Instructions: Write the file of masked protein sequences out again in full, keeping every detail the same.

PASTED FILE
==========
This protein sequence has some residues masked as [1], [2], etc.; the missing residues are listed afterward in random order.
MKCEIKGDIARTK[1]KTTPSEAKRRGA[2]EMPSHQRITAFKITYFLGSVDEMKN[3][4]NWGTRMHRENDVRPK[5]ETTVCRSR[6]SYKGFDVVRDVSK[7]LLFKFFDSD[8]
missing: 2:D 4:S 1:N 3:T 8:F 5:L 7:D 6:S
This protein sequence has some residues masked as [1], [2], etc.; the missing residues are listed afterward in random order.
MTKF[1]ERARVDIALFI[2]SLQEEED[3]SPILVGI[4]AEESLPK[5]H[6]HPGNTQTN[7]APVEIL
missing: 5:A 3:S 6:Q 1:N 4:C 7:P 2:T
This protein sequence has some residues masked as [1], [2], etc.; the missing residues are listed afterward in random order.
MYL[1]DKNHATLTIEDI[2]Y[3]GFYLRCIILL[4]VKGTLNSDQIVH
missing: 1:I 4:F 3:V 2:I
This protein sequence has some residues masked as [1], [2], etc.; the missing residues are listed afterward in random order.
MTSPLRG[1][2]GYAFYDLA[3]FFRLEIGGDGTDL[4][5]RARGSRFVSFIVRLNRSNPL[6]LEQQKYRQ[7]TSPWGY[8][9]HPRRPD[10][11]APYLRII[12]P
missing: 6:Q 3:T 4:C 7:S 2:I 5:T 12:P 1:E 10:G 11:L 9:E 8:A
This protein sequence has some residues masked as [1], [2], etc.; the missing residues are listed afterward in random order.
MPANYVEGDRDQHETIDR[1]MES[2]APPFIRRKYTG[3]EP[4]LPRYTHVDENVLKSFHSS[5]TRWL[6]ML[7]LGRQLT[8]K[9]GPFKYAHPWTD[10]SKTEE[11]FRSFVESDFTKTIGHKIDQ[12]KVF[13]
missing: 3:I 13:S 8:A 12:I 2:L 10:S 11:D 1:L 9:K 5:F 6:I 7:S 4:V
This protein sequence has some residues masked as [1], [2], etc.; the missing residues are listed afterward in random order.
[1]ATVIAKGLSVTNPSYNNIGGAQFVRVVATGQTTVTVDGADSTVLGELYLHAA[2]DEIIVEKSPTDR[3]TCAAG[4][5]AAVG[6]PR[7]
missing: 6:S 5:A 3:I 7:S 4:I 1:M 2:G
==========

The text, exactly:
This protein sequence has some residues masked as [1], [2], etc.; the missing residues are listed afterward in random order.
MKCEIKGDIARTK[1]KTTPSEAKRRGA[2]EMPSHQRITAFKITYFLGSVDEMKN[3][4]NWGTRMHRENDVRPK[5]ETTVCRSR[6]SYKGFDVVRDVSK[7]LLFKFFDSD[8]
missing: 2:D 4:S 1:N 3:T 8:F 5:L 7:D 6:S
This protein sequence has some residues masked as [1], [2], etc.; the missing residues are listed afterward in random order.
MTKF[1]ERARVDIALFI[2]SLQEEED[3]SPILVGI[4]AEESLPK[5]H[6]HPGNTQTN[7]APVEIL
missing: 5:A 3:S 6:Q 1:N 4:C 7:P 2:T
This protein sequence has some residues masked as [1], [2], etc.; the missing residues are listed afterward in random order.
MYL[1]DKNHATLTIEDI[2]Y[3]GFYLRCIILL[4]VKGTLNSDQIVH
missing: 1:I 4:F 3:V 2:I
This protein sequence has some residues masked as [1], [2], etc.; the missing residues are listed afterward in random order.
MTSPLRG[1][2]GYAFYDLA[3]FFRLEIGGDGTDL[4][5]RARGSRFVSFIVRLNRSNPL[6]LEQQKYRQ[7]TSPWGY[8][9]HPRRPD[10][11]APYLRII[12]P
missing: 6:Q 3:T 4:C 7:S 2:I 5:T 12:P 1:E 10:G 11:L 9:E 8:A
This protein sequence has some residues masked as [1], [2], etc.; the missing residues are listed afterward in random order.
MPANYVEGDRDQHETIDR[1]MES[2]APPFIRRKYTG[3]EP[4]LPRYTHVDENVLKSFHSS[5]TRWL[6]ML[7]LGRQLT[8]K[9]GPFKYAHPWTD[10]SKTEE[11]FRSFVESDFTKTIGHKIDQ[12]KVF[13]
missing: 3:I 13:S 8:A 12:I 2:L 10:S 11:D 1:L 9:K 5:F 6:I 7:S 4:V
This protein sequence has some residues masked as [1], [2], etc.; the missing residues are listed afterward in random order.
[1]ATVIAKGLSVTNPSYNNIGGAQFVRVVATGQTTVTVDGADSTVLGELYLHAA[2]DEIIVEKSPTDR[3]TCAAG[4][5]AAVG[6]PR[7]
missing: 6:S 5:A 3:I 7:S 4:I 1:M 2:G